“We should be doing COP for the most vulnerable if we want to make the world safe and resilient for us all…How we design and finance our informal sector is how we will define resilience in the future.” 

Cerin Kizhakkethottam from UN-Habitat at UNFCCC side event 
“Housing & Climate Adaptation for the Most Vulnerable Populations

If we want to make a difference, we need to focus our efforts on creating policy, financing and technology solutions that reach the billions living in self-built, informal homes and include resilient housing as a key adaptation priority. 

Activating the Loss & Damage Fund and Increasing Adaptation Finance 

But there are big picture items–and finance–needed to fully activate these initiatives. While the operationalization of the Loss & Damage Fund is a strong step forward, it requires more funding to effectively address the extensive challenges posed by climate change impacts on vulnerable communities worldwide. While the establishment of a framework for the Global Goal on Adaptation does indicate progress, it is so far missing the funding needed to enable countries to implement robust strategies, build resilient infrastructure, and enhance adaptive capacities in the face of evolving climate threats.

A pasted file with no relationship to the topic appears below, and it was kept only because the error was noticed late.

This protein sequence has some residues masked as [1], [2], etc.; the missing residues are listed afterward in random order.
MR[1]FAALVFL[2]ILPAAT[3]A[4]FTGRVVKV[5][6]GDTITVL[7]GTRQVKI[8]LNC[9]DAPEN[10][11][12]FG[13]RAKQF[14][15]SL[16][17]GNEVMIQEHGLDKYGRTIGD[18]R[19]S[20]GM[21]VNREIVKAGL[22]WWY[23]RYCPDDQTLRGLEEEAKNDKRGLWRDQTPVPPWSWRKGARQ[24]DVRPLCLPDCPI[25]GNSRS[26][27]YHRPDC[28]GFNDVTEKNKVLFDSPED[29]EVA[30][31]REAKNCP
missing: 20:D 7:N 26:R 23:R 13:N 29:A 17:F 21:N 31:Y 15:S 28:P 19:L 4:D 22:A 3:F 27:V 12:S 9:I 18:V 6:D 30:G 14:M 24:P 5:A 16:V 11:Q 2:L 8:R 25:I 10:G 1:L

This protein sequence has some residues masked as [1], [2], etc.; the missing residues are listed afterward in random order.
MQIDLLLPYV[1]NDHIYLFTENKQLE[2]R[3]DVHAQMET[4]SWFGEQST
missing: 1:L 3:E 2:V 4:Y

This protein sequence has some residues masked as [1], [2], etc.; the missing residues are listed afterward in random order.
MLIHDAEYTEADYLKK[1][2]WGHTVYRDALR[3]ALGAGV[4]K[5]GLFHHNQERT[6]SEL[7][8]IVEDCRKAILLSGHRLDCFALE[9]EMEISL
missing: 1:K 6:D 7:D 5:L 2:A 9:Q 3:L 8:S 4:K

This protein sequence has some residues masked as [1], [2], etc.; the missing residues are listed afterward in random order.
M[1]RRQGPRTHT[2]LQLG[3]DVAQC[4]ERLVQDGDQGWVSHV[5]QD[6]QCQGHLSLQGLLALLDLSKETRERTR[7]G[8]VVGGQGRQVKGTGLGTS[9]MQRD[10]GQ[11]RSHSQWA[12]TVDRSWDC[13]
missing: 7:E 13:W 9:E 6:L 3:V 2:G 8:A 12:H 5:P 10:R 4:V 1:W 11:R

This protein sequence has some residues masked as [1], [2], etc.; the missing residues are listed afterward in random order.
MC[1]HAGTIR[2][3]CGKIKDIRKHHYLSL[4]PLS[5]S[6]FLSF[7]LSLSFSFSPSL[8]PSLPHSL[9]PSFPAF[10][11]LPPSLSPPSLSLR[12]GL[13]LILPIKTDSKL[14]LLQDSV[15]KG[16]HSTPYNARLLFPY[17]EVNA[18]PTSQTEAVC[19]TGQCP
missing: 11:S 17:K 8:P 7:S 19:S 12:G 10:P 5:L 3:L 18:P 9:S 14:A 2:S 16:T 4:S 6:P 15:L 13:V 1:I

Mia Mottley, the Prime Minister of Barbados, spoke to the urgent need to bridge the adaptation finance gap when she addressed COP28, saying, “Loss and damage alone is only a part of the equation. Because for every dollar that we spend before disaster, we can save $7 in damage, and indeed in loss of lives…We continue to need significant funds for adaptations for countries that simply will not be met unless there’s a different approach to how we address the capitalization of the international financial institutions [and] the commitment of countries…If not, we will not make it possible for countries to access the funds necessary to avoid the damage.”

Amid these high-level global events, we must not forget who continues to bear the brunt of climate change’s impacts. The needs of those most vulnerable to climate change must be at the center of every finance mechanism we create, every policy decision our governments take, and every new technology we develop. We need to raise the call for climate and disaster-resilient housing, using the launch of the Buildings Breakthrough and the momentum gained at COP28 as an opportunity to bring stakeholders together to transform our global systems, addressing barriers around policy, money, and technology to increase access to resilient housing and drive impact at scale. 

Watch Build Change at COP28:

Check out our full list of COP28 engagements here and watch recordings of some of the events at the links below: 


  1. International Finance Corporation, World Bank Group, Introducing the Adequate Housing Index (AHI), A New Approach to Estimate the Adequate Housing Deficit within and across Emerging Economies (2021). ↩︎